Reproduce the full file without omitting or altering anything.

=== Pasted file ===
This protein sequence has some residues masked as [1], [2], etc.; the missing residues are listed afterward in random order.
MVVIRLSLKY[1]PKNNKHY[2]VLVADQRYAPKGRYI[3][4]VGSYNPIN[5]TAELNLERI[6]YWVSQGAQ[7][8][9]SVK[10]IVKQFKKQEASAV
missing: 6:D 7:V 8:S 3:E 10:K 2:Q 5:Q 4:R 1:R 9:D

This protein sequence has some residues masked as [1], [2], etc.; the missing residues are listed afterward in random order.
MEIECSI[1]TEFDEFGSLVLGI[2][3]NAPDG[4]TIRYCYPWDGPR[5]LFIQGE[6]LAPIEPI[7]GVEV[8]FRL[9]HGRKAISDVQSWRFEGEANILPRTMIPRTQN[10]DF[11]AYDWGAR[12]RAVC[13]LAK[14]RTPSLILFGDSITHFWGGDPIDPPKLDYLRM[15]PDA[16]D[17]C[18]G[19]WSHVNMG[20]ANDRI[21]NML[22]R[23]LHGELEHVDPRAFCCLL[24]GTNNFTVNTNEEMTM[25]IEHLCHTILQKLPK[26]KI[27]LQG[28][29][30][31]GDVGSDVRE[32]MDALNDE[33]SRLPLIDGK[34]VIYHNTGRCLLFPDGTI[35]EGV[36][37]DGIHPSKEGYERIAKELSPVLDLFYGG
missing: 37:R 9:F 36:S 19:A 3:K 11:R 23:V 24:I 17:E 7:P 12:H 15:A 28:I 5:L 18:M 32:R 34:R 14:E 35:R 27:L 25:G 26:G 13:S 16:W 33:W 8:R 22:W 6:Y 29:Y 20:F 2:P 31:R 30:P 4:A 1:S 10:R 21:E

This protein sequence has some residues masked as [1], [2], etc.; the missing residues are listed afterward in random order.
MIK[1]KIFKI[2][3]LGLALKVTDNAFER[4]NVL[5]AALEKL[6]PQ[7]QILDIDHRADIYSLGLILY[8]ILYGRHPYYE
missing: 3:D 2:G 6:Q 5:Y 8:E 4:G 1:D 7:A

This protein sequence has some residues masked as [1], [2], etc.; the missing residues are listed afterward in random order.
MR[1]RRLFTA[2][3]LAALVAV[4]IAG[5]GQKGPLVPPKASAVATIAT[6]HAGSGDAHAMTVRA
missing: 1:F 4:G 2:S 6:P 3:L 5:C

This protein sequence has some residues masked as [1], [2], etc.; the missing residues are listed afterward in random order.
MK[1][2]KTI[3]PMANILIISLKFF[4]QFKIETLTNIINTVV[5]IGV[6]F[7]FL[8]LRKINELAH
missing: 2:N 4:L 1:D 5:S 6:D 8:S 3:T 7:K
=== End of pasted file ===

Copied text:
This protein sequence has some residues masked as [1], [2], etc.; the missing residues are listed afterward in random order.
MVVIRLSLKY[1]PKNNKHY[2]VLVADQRYAPKGRYI[3][4]VGSYNPIN[5]TAELNLERI[6]YWVSQGAQ[7][8][9]SVK[10]IVKQFKKQEASAV
missing: 6:D 7:V 8:S 3:E 10:K 2:Q 5:Q 4:R 1:R 9:D

This protein sequence has some residues masked as [1], [2], etc.; the missing residues are listed afterward in random order.
MEIECSI[1]TEFDEFGSLVLGI[2][3]NAPDG[4]TIRYCYPWDGPR[5]LFIQGE[6]LAPIEPI[7]GVEV[8]FRL[9]HGRKAISDVQSWRFEGEANILPRTMIPRTQN[10]DF[11]AYDWGAR[12]RAVC[13]LAK[14]RTPSLILFGDSITHFWGGDPIDPPKLDYLRM[15]PDA[16]D[17]C[18]G[19]WSHVNMG[20]ANDRI[21]NML[22]R[23]LHGELEHVDPRAFCCLL[24]GTNNFTVNTNEEMTM[25]IEHLCHTILQKLPK[26]KI[27]LQG[28][29][30][31]GDVGSDVRE[32]MDALNDE[33]SRLPLIDGK[34]VIYHNTGRCLLFPDGTI[35]EGV[36][37]DGIHPSKEGYERIAKELSPVLDLFYGG
missing: 37:R 9:F 36:S 19:A 3:K 11:R 23:V 24:I 17:E 7:P 12:H 15:A 28:I 5:L 18:M 32:R 34:R 14:E 35:R 27:L 25:G 26:G 13:S 16:W 33:W 8:R 22:W 6:Y 29:Y 20:F 2:P 31:R 30:P 4:A 1:S 10:R 21:E

This protein sequence has some residues masked as [1], [2], etc.; the missing residues are listed afterward in random order.
MIK[1]KIFKI[2][3]LGLALKVTDNAFER[4]NVL[5]AALEKL[6]PQ[7]QILDIDHRADIYSLGLILY[8]ILYGRHPYYE
missing: 3:D 2:G 6:Q 5:Y 8:E 4:G 1:D 7:A

This protein sequence has some residues masked as [1], [2], etc.; the missing residues are listed afterward in random order.
MR[1]RRLFTA[2][3]LAALVAV[4]IAG[5]GQKGPLVPPKASAVATIAT[6]HAGSGDAHAMTVRA
missing: 1:F 4:G 2:S 6:P 3:L 5:C

This protein sequence has some residues masked as [1], [2], etc.; the missing residues are listed afterward in random order.
MK[1][2]KTI[3]PMANILIISLKFF[4]QFKIETLTNIINTVV[5]IGV[6]F[7]FL[8]LRKINELAH
missing: 2:N 4:L 1:D 5:S 6:D 8:S 3:T 7:K